Types of fuel contamination
There are many varying types of fuel contamination found in gas oil also know as red diesel. It only takes one type to cause a breakdown to your uninterrupted power system.
Water is the arguably the most damaging contaminate to find in your fuel tank as it causes many other contamination chain reactions, there are three types of water contamination each have varying degrees of damage to your engine:
Free water forms on the tank bottom, initaly as small puddles which develop into large volumes of free flowing water. This type of water contamination is the most developed and generally occurs after the fuel has reached its maximum saturation point of up to 1500 ppm. With large volumes of free water microbial growth is rapid.
Potential risk: Very high, act immediately to recover fuel
Emulsified water occurs when very small droplets of water are suspended in the fuel. Fuel will appear cloudy. Emulsified water can cause long term damage to engines and even prevent them from starting.
Potential risk: High, action should be taken to prevent further contamination
Dissolved water forms when emulsified water is chemical dissolved using a surfactant or biofuel which will atomise the water molecules into microscopic particles. The water contamination will remain within the fuel however microbial growth will find it harder to colonise and grow.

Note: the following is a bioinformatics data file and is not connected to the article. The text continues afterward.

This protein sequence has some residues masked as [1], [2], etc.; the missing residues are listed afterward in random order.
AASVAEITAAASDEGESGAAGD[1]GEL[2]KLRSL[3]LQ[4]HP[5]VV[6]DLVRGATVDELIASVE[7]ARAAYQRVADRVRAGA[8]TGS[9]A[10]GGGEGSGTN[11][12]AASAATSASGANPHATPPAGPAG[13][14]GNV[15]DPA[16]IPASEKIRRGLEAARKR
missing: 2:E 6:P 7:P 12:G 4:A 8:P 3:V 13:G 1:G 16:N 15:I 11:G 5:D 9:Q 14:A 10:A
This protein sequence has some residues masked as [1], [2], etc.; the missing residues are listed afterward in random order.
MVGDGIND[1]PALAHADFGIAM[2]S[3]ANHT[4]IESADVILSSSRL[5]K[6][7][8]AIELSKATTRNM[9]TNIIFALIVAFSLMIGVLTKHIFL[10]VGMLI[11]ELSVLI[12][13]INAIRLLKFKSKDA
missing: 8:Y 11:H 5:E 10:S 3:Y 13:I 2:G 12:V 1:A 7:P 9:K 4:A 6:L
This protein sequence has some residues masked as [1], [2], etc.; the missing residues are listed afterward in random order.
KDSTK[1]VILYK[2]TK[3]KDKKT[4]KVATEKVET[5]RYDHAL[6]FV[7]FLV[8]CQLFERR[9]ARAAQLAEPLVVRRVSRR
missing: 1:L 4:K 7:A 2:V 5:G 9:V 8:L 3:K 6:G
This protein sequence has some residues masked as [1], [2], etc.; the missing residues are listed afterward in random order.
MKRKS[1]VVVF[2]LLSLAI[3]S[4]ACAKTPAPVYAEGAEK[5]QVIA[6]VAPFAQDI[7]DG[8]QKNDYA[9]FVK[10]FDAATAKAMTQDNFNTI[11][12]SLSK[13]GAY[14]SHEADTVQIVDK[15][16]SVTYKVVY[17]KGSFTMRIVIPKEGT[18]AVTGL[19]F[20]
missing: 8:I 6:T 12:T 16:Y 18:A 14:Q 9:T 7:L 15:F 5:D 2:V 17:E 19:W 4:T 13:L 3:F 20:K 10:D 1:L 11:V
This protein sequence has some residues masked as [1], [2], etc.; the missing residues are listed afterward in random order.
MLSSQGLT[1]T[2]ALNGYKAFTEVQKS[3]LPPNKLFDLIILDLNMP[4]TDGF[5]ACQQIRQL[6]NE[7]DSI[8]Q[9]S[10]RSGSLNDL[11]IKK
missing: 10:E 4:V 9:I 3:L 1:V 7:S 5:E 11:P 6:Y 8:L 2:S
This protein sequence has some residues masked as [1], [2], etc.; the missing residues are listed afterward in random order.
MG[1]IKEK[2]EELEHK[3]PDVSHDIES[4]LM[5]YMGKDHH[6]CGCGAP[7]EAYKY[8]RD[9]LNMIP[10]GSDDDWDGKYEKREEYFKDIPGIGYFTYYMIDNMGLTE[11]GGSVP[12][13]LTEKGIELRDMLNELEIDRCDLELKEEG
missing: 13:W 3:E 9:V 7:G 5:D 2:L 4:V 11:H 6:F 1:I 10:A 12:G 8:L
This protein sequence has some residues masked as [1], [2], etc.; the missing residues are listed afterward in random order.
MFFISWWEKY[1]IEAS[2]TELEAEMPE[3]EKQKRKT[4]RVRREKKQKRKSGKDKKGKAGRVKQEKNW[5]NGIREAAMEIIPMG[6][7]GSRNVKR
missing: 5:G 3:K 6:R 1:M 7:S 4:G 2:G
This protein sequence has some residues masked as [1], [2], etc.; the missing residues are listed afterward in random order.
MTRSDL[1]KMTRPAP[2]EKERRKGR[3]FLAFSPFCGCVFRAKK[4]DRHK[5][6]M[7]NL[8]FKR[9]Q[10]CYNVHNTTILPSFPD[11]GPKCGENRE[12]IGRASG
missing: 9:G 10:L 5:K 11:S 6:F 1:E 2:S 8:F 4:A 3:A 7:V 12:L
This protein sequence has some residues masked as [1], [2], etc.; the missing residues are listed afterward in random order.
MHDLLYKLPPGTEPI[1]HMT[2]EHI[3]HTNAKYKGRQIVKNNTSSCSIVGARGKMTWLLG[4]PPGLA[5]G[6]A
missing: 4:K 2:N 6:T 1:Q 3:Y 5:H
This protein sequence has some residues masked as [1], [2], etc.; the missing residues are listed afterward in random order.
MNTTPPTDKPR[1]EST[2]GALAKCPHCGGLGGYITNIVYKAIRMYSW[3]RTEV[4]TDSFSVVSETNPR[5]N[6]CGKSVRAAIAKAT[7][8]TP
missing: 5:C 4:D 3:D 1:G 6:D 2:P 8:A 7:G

Potential risk: Medium, step up fuel sampling to every three months
Water contamination causes:
- Absorption from the atmosphere (Biofuel)
- Delivered by fuel supplier
- Tank leakage
The majority of microbial growth occurs when water is present, microbes can grow in emulsified and free water.
When the conditions are right microbial growth will occur at the fuel/ water interface, they feed from the hydrocarbons found in diesel and gain other nutrients from the water. A large layer of slime can form quickly and block filters. Complications with fuel stability and tank corrosion can also occur.
Sulphur is poisonous to the microbes that grow in fuel; since the removal of sulphur microbial contamination has been on the rise. Biofuel facilitates the acceleration of microbes as it degrades at a much faster rate than pure petroleum gas oil.
Where do Microbes come from?
Fungi are natural soil inhabitants. Their spores, similar to seeds, easily become airborne and may contaminate all fuels. Spores by themselves cause no problems; however when they germinate and grow the problems develop. There are over a 100 different types of mould, yeast and bacterial strains found within diesel fuel.
Conditions promoting microbial growth?
- Food source - a suitable fuel: diesel, gas oil, kerosene, biofuel.
- Correct temperature range between 10oC - 40oC
Types of microbial contamination commonly found in fuel
Bacteria are very resilient and are made up of single cells typically 1-10 microns in size. In the right conditions they can multiply in 10-20 minutes. There are typically 40 million bacterial cells per millilitre of contaminated diesel.
Fungi are the most common microbe found in fuel contamination. There are two types of fungi present in fuel moulds and yeasts. Both are multi-cellular plant like organisms which attach to tank walls. The structure of this microbe can also block filters.
All types of microbes produce polysaccharides to digest hydrocarbons and survive in fuel oil; our advanced enzyme fuel emulsifies the polysaccharide therefore preventing the growth of microbes.